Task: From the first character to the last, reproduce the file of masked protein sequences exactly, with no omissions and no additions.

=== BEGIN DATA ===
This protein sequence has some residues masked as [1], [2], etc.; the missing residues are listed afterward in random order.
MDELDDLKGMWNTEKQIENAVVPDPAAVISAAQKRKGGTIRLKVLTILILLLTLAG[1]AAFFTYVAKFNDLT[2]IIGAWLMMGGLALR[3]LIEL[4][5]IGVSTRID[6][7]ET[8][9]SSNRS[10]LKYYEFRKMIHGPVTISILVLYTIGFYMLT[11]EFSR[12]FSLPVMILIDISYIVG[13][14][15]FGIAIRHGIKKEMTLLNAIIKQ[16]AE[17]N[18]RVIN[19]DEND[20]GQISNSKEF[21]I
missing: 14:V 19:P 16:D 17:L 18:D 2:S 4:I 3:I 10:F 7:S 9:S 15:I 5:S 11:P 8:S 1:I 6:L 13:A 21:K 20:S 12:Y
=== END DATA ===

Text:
This protein sequence has some residues masked as [1], [2], etc.; the missing residues are listed afterward in random order.
MDELDDLKGMWNTEKQIENAVVPDPAAVISAAQKRKGGTIRLKVLTILILLLTLAG[1]AAFFTYVAKFNDLT[2]IIGAWLMMGGLALR[3]LIEL[4][5]IGVSTRID[6][7]ET[8][9]SSNRS[10]LKYYEFRKMIHGPVTISILVLYTIGFYMLT[11]EFSR[12]FSLPVMILIDISYIVG[13][14][15]FGIAIRHGIKKEMTLLNAIIKQ[16]AE[17]N[18]RVIN[19]DEND[20]GQISNSKEF[21]I
missing: 14:V 19:P 16:D 17:L 18:D 2:S 4:I 3:I 10:F 7:S 9:S 15:I 5:S 11:P 8:S 1:I 6:L 13:A 21:K 20:S 12:Y